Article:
Default Settings

Computer programmers make choices on your behalf.  Usually the “default settings” are configured in a way that most people would want them, or at least are set so that the computer program is the simplest to operate.  Advanced computer users are quick to start making changes to the default settings:  they want programs installed in specific places, they want different programs to open certain files, and they want programs to behave in a precise way.  Altogether, they take control of their computer and tweak it to improve how it operates.

As I prepare for the first day of a new school year, I have been thinking about the “default settings” for a classroom.  When students enter my classroom each day throughout the first week, I feel like I’m installing a new program on my computer.  As I install the program I make choices on how the program will run – I can modify the default settings.  This process of modifying the default settings of a classroom is what makes teachers into “advanced users.”

Students already have default settings pre-programmed from day one.  In my case, these settings are the result of over 10 years of formal schooling, and from the social pressures of being a teenager.  Here’s one example:  Grade 9 students don’t like to share ideas publicly.  Why?  Because in their 10 years of learning, they have had relatively little opportunity to do so.  In addition, they have learned that it is best to protect yourself at all costs from looking awkward, vulnerable, or different.  As an “advanced user,” I know that if I hope to have discussions, debates, and active participation in my class, I will need to change this default setting.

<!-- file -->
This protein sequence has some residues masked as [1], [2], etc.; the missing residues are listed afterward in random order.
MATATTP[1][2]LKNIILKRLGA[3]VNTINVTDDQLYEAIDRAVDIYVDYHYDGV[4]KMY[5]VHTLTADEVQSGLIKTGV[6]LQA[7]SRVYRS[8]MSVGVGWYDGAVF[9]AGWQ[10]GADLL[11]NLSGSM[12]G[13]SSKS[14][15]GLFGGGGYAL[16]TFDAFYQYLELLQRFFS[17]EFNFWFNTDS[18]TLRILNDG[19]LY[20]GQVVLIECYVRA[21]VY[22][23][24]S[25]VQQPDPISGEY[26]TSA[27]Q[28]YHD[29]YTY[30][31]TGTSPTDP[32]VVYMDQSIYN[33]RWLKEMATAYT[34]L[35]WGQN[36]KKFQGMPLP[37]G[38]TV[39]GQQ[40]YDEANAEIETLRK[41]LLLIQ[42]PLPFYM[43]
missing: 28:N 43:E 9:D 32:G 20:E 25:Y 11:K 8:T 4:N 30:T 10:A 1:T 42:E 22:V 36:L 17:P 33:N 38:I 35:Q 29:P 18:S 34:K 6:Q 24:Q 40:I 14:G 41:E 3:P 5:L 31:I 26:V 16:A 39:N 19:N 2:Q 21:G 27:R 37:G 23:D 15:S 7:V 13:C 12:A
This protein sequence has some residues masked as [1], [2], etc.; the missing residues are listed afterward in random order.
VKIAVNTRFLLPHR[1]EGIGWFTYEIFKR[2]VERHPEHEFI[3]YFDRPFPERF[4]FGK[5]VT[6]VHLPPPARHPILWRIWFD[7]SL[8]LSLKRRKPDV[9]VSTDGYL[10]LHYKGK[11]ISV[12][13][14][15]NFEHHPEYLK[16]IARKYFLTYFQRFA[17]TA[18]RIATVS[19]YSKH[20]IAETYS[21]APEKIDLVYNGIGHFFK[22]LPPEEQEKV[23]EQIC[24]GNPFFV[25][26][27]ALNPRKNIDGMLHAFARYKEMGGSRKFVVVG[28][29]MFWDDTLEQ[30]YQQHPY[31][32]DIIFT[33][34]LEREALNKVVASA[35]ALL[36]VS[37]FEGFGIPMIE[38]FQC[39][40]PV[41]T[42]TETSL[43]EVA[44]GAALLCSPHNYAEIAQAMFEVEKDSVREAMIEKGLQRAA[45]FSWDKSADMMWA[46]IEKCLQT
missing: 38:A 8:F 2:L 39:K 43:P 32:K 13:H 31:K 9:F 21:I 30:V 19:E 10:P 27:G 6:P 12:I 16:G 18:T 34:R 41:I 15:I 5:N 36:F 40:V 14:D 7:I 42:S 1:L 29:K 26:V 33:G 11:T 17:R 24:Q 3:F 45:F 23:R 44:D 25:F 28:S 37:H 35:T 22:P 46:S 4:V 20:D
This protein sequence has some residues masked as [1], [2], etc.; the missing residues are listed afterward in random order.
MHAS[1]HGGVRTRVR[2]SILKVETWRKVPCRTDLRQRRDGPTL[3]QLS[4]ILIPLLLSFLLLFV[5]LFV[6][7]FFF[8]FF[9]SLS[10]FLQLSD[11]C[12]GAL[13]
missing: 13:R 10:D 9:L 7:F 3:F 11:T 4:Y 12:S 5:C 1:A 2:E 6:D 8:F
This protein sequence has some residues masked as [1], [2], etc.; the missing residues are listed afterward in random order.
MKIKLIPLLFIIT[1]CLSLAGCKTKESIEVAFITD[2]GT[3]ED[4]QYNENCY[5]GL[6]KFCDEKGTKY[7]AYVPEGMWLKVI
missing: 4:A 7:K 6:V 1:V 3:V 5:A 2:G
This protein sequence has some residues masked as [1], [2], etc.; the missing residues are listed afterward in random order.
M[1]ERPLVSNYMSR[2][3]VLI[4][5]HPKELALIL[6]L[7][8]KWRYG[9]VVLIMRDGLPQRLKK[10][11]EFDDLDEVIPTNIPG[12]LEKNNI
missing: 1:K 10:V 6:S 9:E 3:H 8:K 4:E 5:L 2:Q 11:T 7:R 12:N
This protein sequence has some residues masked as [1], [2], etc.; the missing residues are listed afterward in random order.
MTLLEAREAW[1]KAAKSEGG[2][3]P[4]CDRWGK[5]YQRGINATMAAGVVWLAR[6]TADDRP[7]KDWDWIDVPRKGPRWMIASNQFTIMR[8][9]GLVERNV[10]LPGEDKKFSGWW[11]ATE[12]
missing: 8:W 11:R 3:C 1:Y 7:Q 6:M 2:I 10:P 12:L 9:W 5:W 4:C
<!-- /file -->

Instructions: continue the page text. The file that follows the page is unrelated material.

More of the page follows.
These are some of the new default settings that I want my classroom to have:

  • contribution is always valued
  • struggling is okay – readiness, resilience, and resourcefulness pave the road to success
  • collaboration is key – working with new/different people is useful and interesting
  • character counts (“it’s nice to be nice”)

In my first week of school, the emphasis is not on curriculum but on building community.  Expose your students to the type of learning environments you want to use throughout the year.  Provide time for students to learn each others’ names; Get students to talk and share their experiences; Make them form groups – many different groups; Get students to move around.  Each activity that students participate in slowly changes the default settings.  Here is an example of activity I use to create a classroom expectations video with my students.

After a week of moving around, sharing, praising, and collaborating, I have changed the default settings of my classroom.  Students then come to class with a different mentality – A mentality I can really work with!

Image Credit:  Lollyman


  1. Great post. The best thing about changing your default settings is being an expert at your system (computer or classroom). Tailoring your defaults makes your system work better, more efficiently, more optimally for what you want to accomplish. Good luck with your new year.


  2. ‘Factory fresh’ defaults are rarely ideal; they’re too general and too inflexible. I hope your students also learn from you the curiosity to hit Tools>options in their learning.

    Can’t resist thinking about Open – source software 🙂 what does open – source education look like?


    1. I think you’ve asked a very good question. Interestingly enough, there is a TED talk called, “Open Source Learning” by Richard Baraniuk that sheds some light on the answer.

      Thanks for commenting.


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